Are You Ready?
Have you read the instructions for your products? Do you have a well lit space to work so you can see what you’re doing and a couple bowls so you won’t lose the screws you remove? Do you have a screwdriver (a couple Phillips and flat head bits will do)? Did you inspect the case for damage? Have you grounded yourself to prevent static damage to your computer?
If you answered yes to all of those…
Opening a Case
This is usually pretty straight forward on just about any case. Many cases make the process incredibly easy by using latches or buttons that allow a panel to be opened; this would be explained in the instructions for your case. Case selection and different types of cases are explained in these articles.
More traditionally, one removes a few screws and the panel or several sides of the case can then be slid towards the rear and removed.
Some cases will have hinges and the panel will swing clear instead of coming off completely. Enthusiast-type cases will often use thumbscrews instead of the Phillips ones so that people who open their case a lot can do it without getting out a screw driver. Note that you can replace the normal screws holding your case’s panels on with thumbscrews (in different colours for under 2 bucks a ten pack at newegg) if you will be working in there often.
These screws are generally along one or more edges of the rear side of the case. They have yellow squares around them in the first picture. Remove them, put them in one of your bowls, and slide the panel off.
Many manufacturers will place bags of screws and other small items inside the case. Since this is also the point at which you can see everything inside the case more clearly than you ever will again, and if there is something wrong you would rather know sooner than later, now is a good time to inspect the case for damage and make sure nothing the manual says should be there is missing. Pull the front panel connectors (the wires coming from the front of the case for things like USB outlets and the power switch and light) out of the way as best you can so you have more room to work.
You can also clear some space in your work area and protect your shiny new case panels by placing them, outside-down, on something soft. Depending on where you are working, a couch, bed, upholstered chair, clean out of the way carpet and so on can all work. This will protect the flanges on their insides and the finish on the outside. Damaging a tab or rail on the side panel can make it impossible to get it back on the case, so it is worth getting these out of the way.
Removing Brackets and Braces
Many cases have a bracing bar or fan bracket. These provide strength to the case or allow you to put fans in critical locations. They do have to be removed to make room for you to work inside the computer, though.
The fan bracket on the Silverstone Sugo SG02-F pictured is connected to a small cage that covers the screws holding in the expansion cards. This allows the case to be about ¾” shorter than it would be if it were long enough to swallow the cards completely. We remove the screws (indicated by red squares in all pictures) from the back and inside and put them in the bowl with the other screws. They are all case screws (except one, shown in the third picture); the kind used to hold panels on and brackets and cages in place. We will use these for most of the assembly, and tell you if another type of screw is needed. For instance, you probably noticed that one of the screws holding that bracket in was different. You can leave it with the other case screws but we need to use it again in the same spot when we put the bracket back on, and it won’t fit where the case screws do, so don’t grab it without paying attention. Most of the required screws will be included with the case, though some other components may include screws for use in their own installation.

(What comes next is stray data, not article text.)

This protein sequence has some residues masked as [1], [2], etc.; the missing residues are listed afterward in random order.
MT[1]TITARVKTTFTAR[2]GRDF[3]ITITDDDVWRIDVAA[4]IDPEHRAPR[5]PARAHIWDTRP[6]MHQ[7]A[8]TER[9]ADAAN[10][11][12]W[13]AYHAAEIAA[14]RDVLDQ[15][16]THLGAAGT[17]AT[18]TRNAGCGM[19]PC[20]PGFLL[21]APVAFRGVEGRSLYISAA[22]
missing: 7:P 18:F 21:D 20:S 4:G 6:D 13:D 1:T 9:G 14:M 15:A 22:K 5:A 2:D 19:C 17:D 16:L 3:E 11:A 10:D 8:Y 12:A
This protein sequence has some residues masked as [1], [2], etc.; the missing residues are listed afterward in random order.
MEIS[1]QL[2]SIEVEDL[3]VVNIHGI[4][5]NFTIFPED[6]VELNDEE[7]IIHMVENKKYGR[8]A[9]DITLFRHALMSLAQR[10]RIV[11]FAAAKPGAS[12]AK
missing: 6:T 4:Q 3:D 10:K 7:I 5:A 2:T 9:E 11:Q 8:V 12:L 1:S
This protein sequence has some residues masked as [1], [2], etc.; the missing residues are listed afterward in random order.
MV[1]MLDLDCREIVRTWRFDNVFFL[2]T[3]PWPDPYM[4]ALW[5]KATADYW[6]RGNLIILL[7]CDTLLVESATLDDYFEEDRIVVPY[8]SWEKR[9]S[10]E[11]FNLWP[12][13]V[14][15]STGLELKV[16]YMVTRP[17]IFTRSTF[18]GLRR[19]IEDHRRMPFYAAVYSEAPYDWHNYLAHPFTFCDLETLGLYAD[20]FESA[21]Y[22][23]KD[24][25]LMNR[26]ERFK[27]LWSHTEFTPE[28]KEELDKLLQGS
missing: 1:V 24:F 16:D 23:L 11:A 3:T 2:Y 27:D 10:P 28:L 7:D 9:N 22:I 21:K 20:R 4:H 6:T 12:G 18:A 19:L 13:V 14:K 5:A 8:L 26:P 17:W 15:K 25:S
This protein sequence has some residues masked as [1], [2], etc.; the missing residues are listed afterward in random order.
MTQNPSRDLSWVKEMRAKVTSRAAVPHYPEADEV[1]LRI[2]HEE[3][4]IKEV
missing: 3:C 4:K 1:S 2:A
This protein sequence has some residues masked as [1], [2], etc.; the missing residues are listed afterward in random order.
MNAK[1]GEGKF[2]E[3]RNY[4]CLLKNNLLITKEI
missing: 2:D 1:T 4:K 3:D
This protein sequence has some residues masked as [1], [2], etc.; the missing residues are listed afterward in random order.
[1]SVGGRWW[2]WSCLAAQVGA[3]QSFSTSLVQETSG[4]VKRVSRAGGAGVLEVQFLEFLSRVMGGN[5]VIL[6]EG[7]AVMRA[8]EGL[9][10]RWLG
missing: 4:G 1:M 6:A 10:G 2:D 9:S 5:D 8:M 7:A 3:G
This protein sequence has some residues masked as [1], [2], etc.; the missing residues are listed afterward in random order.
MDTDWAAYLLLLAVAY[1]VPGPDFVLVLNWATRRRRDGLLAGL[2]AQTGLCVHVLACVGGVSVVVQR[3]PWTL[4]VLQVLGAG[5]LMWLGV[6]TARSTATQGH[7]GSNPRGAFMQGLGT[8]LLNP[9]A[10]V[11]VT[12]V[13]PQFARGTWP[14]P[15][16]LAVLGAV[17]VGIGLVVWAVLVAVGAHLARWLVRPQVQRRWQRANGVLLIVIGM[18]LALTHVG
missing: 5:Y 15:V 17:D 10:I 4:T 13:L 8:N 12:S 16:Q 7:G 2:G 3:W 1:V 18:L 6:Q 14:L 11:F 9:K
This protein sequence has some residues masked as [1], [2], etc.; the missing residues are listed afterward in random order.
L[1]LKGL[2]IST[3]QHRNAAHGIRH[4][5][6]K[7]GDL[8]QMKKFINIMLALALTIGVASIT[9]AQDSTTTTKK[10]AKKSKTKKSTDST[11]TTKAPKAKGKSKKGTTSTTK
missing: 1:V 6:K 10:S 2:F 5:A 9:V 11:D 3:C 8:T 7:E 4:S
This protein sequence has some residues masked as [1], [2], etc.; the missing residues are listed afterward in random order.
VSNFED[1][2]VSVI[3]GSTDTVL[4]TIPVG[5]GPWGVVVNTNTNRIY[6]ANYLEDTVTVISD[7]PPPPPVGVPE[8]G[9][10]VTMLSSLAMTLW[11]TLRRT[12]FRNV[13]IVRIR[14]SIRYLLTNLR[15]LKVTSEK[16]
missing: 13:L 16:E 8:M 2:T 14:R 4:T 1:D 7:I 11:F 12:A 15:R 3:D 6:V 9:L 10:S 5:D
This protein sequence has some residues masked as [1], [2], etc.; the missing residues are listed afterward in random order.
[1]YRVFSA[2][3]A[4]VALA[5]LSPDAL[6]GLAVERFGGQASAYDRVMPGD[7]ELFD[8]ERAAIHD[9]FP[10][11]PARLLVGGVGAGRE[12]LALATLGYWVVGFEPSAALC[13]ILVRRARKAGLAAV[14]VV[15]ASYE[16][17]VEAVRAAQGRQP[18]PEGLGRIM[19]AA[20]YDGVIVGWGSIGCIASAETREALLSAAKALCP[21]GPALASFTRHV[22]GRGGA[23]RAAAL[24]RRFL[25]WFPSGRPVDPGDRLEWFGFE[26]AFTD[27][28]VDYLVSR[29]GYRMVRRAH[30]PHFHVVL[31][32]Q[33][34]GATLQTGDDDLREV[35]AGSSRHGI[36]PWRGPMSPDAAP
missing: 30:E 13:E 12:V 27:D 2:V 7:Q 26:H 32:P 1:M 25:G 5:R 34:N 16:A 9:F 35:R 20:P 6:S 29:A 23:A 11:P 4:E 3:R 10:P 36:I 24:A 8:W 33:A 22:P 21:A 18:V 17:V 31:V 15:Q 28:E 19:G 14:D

Don’t leave the brackets, cages, and anything else you won’t need until you are almost done lying around; like with exterior panels, damaging a flange can make them fit wonky or even catawampus, depending on your choice of English dialect.
The Next Move
Depending on the size of your computer, you may have a choice of in what order you complete the next few steps. In many Small Form Factor (SFF) and smaller tower cases the motherboard and possibly CPU must be installed before the power supply as the last will block access to the former two. That is the how things go with the Sugo and the order in which the articles are presented. You should head to the next article if your case also requires installing the motherboard first.
If you have a larger case, it is often better to install the power supply before the motherboard, as this eliminates the chance of dropping the heavy power supply on a more delicate component. If you are doing it that way, go to the article on installing a power supply and then head back to the motherboard article.
This post is part of the series: Building a PC
- Building a PC: Open Your Case and Get to Work!
- Building a PC: Time to Install the Motherboard
- Building a PC: Installing a Core 2 CPU
- Building a PC: How to Install a Power Supply Unit
- Building a PC: Installing Memory
- Building a PC: Installing an Optical Device
- Building a PC: Installing a Hard Drive
- Building a PC: Installing Graphics and Other Expansion Cards
- Building a PC: Installing Fans
- Building a PC: Power Connections for the Motherboard and Fans
- Building a PC: Connecting the Hard Disk and Burner
- Building a PC: Connecting the Case’s Switches and Audio
- Building a PC: Connecting the Case’s Front Panel Ports – USB, Firewire, and eSATA
- Building a PC: Closing the Case
- Building a PC: Connecting Peripherals